“comfortable in my skin”


It’s rare for fibre arts to make you feel slightly {or very} uncomfortable, but that’s exactly what these beautifully woven tapestries do. I wrote about her for the first time in 2011, and five years later I finally get to talk to Brooklyn based artist Erin M. Riley… I had A LOT of questions for this very thoughtful, smart, and ridiculously talented woman. The combination of her chosen medium, and her subject matter is truly brilliant! Now, before we get started, I thought this description from her site was an excellent way to explain her work:

Riley has referenced found images online as well as her own photographs that address sex, social media and feminism. Influenced by the Instagram generation, her subjects have varied from iPhone nude selfies, screenshots of sexual positions and objects of womanhood or sexuality.

Yep, that sets up our conversation perfectly. You can listen right up there under Erin at the loom, or you can subscribe on iTunes. First up, a few of my favorites from her found photo weavings:


Oh girls… don’t do it! Risky behavior and bad decisions captured forever in woven fibre. Amazing. Next up, we touched on some of Erin’s earlier work that revolved around drunk driving:


It’s heartbreaking to think about the stories behind these found images.

Next, all of these pieces are from her “Daddy Issues” series. They’re beautiful, but make you cringe for these girls at the same time:


I love this series so much. I think it’s incredibly powerful and a really interesting way to slow down {literally in Erin’s case} and take a closer look at the fast-paced world of social media. Erin said she’d had some negative feedback on this work – granted, those were faceless comments from the internet – saying that she was “exploiting these women”. That was not her intention at all, so she switched from using found images, to self portraits. Talk about taking control … while being totally vulnerable at the same time. I think these pieces are absolutely stunning, and yes, these are her tattoos:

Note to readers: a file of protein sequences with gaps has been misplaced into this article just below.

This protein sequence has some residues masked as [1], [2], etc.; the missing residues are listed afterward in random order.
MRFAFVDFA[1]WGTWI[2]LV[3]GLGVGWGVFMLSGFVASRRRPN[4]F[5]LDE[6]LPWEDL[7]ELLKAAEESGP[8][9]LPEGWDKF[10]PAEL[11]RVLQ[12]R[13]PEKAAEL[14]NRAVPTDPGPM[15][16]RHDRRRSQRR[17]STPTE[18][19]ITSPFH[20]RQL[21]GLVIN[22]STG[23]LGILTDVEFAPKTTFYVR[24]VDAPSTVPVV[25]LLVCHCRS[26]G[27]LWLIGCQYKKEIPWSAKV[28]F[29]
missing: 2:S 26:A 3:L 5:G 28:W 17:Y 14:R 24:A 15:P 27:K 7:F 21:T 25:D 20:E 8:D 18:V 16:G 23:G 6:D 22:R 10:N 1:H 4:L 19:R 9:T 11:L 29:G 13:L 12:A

Gorgeous – even the shaving and tweezing. I absolutely love that she captures those very real moments too, instead of only choosing to document her body when perfect/posed. Again, brilliant and, oh, so vulnerable. I certainly couldn’t take those photos of myself… and then WEAVE them for the next month or two! Yeah, no. Speaking of which, I found these photos of Erin and her loom in action on her Instagram feed:


That final photo was captioned “nipple day” … and yes, it made me LOL as the kids say. And last, a close up of her truck tattoo that came up in the speed round:


We didn’t talk about gum, but how could I not include this photo!? Apparently this was late at night in the studio, the coffee was gone and all she had left was bubble tape. You do what you have to do, am I right?

Thank you so much to Erin for answering all of my questions and for being so open {and for admitting that she too cries like a baby during Grey’s Anatomy}. As always, thanks to Saatchi Art for supporting this episode, and big high fives to you for listening! There will be more art for your ear next weekend.

Other links:

  1. MassArt {Boston}
  2. Tyler School of Art {Philadelphia}
  3. Grey’s Anatomy
  4. She didn’t mention this! Erin’s showing at Brilliant Champion Gallery in Brooklyn till July 26, 2016


comments (21)

  1. Maria /// 07.09.2016 /// 2:44am

    Her work is brave, furiously contemporary and fascinating. Can’t wait to listen!

  2. the jealous curator /// 07.09.2016 /// 7:29am

    perfect/beautiful description, maria!

  3. Sherry Knutson /// 07.09.2016 /// 10:02am

    Transforming contemporary digital selfies into handcrafted tapestries = excellent concept. The snapshot of female exploration documented in a rich beautiful skillful woven art form steeped in the history of female artists….excellent!!

  4. Kimberly Morelli /// 07.09.2016 /// 10:06am

    I love that you show people that there are so many different mediums in which artists showcase their talent. What beauty to behold in her works! Thanks for sharing!

  5. Amanda Gareis /// 07.09.2016 /// 10:41am